Enhanced Focus on Risk Assessments to Drive AML and Sanctions Compliance Program Effectiveness

Regulators and financial institutions alike are renewing their focus on anti-money laundering (AML) and sanctions risk assessments as part of sound financial crime risk management, resource allocation, and compliance program development. Financial institutions, particularly banks, have spent years evolving their AML and sanctions risk assessment processes, which typically involve the formula of “inherent risk – controls = residual risk.” Although the formula is simple, the application of it has evolved. Banks are now expected to have sophisticated AML and sanctions risk assessment processes as part of their enterprise risk management. It has also become more commonplace for nonbank financial institutions to conduct AML and sanctions risk assessments. 

While there are several benefits to a meaningful AML and sanctions risk assessment process, its primary objectives are program effectiveness and risk mitigation. Notably, in September 2020, the US Treasury Financial Crimes Enforcement Network (FinCEN) issued an Advance Notice of Proposed Rulemaking (ANPRM) on “potential regulatory amendments to establish that all covered financial institutions subject to an anti-money laundering program requirement must maintain an ‘effective and reasonably designed’ anti-money laundering program.”1 This ANPRM considers whether FinCEN will add risk assessments as a regulatory requirement, as opposed to its current status as a regulatory expectation.2  Whether the renewed focus is due to the FinCEN ANPRM or another factor, financial institutions should use AML and sanctions risk assessments to not only become more effective in mitigating risk, but also to become more efficient, by identifying and retiring controls that are ineffective and obsolete.

Risk Assessment Milestones to AML Program Effectiveness

The enhanced focus on using risk assessments to increase AML program effectiveness is consistent with federal and state regulatory priorities. Specifically, state and federal regulators have signaled for years that the cornerstone of an effective AML program is an actionable AML risk assessment. 

The following timeline displays key regulatory communications and rules that highlight the importance of AML risk assessments:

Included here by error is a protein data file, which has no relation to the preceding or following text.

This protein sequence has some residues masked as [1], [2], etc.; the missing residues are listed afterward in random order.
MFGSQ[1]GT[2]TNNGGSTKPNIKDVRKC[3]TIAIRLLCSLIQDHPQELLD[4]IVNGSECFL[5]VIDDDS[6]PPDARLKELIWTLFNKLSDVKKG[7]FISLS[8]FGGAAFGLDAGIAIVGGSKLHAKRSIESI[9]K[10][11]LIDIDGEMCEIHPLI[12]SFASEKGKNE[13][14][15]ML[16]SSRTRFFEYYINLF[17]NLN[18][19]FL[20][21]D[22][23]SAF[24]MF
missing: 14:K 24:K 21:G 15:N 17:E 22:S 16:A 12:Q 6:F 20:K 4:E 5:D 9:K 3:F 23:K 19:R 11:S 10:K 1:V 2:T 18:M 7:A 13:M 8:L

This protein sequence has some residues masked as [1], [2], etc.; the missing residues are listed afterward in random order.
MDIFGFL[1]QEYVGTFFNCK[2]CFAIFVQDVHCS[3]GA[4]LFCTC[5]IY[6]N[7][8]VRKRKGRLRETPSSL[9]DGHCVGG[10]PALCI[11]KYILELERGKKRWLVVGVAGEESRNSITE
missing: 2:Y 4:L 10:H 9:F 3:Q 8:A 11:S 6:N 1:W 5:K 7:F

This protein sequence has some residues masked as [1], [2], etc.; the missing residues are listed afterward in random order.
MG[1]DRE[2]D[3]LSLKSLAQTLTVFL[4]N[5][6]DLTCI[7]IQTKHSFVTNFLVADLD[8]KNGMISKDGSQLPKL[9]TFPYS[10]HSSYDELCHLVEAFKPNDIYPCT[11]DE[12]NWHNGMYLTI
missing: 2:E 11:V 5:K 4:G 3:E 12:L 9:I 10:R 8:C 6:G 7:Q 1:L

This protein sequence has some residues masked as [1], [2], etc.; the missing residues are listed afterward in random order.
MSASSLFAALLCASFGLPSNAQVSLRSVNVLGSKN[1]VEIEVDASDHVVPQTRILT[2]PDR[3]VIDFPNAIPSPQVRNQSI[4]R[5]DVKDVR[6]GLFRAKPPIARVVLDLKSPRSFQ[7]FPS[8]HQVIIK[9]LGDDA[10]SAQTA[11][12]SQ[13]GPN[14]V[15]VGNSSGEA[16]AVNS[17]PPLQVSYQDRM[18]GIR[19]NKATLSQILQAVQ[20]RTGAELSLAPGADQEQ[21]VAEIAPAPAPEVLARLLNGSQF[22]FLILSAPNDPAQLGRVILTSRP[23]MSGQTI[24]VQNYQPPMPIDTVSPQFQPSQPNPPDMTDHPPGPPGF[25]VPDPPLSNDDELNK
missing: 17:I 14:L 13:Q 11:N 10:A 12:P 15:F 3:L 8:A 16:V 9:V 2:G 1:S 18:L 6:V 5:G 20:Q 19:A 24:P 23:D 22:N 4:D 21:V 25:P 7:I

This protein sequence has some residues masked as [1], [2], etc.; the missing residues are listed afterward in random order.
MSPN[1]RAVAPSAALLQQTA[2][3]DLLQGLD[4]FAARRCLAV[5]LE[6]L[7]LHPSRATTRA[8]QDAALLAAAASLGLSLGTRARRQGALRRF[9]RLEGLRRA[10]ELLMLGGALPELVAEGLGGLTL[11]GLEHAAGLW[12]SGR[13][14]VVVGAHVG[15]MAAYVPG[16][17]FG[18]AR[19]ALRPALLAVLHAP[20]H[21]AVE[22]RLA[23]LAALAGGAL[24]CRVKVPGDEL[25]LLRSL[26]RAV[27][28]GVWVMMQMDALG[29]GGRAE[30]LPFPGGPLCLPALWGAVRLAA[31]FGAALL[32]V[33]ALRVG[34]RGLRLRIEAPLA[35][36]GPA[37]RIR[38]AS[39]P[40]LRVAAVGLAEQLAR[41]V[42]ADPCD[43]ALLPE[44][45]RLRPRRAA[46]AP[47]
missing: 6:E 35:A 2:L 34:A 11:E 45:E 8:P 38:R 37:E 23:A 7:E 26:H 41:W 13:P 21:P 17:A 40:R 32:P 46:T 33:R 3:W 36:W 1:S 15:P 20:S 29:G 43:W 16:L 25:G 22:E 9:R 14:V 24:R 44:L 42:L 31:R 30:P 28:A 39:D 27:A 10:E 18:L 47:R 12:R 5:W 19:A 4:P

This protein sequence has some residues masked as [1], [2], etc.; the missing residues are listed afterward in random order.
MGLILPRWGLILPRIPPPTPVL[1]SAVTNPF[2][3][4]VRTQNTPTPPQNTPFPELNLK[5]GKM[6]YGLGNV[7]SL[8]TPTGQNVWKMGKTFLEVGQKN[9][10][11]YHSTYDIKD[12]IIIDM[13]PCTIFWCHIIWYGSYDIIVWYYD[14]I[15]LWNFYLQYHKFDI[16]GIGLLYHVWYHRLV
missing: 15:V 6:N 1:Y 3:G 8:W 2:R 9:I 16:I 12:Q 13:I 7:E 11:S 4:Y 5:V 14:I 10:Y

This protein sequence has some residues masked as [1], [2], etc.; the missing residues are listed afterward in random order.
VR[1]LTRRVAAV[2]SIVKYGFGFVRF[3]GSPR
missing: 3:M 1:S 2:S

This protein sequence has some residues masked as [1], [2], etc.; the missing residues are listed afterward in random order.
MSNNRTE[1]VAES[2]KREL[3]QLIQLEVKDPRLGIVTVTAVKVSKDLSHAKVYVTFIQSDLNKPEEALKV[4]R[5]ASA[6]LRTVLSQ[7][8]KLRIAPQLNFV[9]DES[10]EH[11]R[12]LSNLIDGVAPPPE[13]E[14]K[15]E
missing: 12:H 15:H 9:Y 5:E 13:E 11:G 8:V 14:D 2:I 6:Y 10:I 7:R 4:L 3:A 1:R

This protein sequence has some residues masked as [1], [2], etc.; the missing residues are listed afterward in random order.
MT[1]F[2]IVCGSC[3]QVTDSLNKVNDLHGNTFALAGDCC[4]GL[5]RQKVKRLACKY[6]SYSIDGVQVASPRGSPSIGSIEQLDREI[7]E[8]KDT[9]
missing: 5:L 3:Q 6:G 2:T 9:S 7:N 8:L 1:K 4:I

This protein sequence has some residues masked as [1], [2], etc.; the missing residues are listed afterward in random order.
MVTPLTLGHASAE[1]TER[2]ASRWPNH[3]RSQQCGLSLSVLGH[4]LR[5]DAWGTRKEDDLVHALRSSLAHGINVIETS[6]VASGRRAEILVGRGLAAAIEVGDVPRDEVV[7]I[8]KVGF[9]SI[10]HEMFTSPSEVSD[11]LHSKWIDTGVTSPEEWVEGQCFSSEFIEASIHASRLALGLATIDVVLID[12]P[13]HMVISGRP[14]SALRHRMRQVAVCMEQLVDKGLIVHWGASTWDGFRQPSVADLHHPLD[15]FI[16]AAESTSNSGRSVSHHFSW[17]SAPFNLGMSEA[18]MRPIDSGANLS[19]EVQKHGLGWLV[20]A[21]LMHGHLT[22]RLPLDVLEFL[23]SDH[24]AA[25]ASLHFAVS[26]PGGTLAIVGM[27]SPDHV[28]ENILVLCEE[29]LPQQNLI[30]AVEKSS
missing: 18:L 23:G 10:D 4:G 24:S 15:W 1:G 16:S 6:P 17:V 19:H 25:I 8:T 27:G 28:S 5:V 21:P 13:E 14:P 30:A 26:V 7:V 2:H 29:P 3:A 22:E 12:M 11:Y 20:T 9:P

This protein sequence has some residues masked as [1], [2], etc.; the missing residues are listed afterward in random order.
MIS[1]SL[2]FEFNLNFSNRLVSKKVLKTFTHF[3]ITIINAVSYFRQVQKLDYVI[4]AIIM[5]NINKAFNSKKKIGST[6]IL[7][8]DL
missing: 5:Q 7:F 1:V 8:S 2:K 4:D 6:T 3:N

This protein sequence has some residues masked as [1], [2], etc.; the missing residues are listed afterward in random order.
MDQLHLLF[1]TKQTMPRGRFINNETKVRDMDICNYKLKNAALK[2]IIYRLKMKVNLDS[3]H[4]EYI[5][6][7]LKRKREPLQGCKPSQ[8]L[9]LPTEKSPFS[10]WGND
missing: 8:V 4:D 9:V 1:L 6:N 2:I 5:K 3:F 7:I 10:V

Enhanced Focus on Risk Assessments to Drive AML and Sanctions Compliance Program Effectiveness

In addition, regulators often cite AML risk assessment deficiencies in AML enforcement actions. Examples include Capital One3, Habib Bank Limited4, and Industrial Bank of Korea5, which entered into consent orders in 2015, 2017, and 2020, respectively. In all cases, the regulators required the banks to take remediation actions on their AML risk assessment processes. 

Common Ground: Efficiency and Efficacy Benefits 

An actionable AML and sanctions risk assessment program is an area where financial institutions and regulators should be able to find common ground. Financial institutions are constantly evaluating ways to be more efficient as a means to limit compliance costs. Although advanced technologies like machine learning, artificial intelligence, and robotic process automation have garnered the compliance efficiency spotlight, actionable AML and sanctions risk assessments can help financial institutions focus their resources and process on high-risk customers and activities, while potentially retiring outdated or obsolete controls for lower-risk areas6. Financial institutions should identify outdated or obsolete controls as part of the identification and assessment of controls.

Furthermore, as advanced technologies become more commonplace in financial crime prevention, financial institutions can couple them with actionable AML and sanctions risk assessment processes to become even more efficient. 

While the private sector looks to improve efficiency, regulators will likely continue to focus on efficacy. Although it is important that financial institutions do not sacrifice effectiveness to become more efficient, efficiency and efficacy do not have to be mutually exclusive goals. Actionable and well-designed AML and sanctions risk assessments can help bridge this gap by making AML programs more efficient and effective. 

Using the Risk Assessment: How to Make Your Program More Effective

Performing an AML and sanctions risk assessment is likely not enough. Regulators want to see how financial institutions use their risk assessment to drive AML compliance programs strategically. Financial institutions should keep the following in mind as part of their AML and sanctions risk assessment process:

  1. Ensure your controls are risk-based. A meaningful AML risk assessment will identify high risk areas that require the most attention. Customer due diligence, enhanced due diligence, and transaction monitoring processes should focus on those areas identified as higher risk and less on areas identified as lower risk. For example, make sure your customer risk rating process identifies low and high risk customers appropriately and that due diligence procedures are sufficiently risk-based. If you over-identify high risk customers or apply the same due diligence standards to all customers, then you may fail to mitigate risk because your attention is spread too thin. In addition, financial institutions should conduct coverage assessments to ensure their transaction monitoring programs monitor risks appropriately. While unproductive automated rules may not be relevant to your institution, the lack of risk coverage in your automated or manual monitoring processes may cause you to underreport suspicious activity.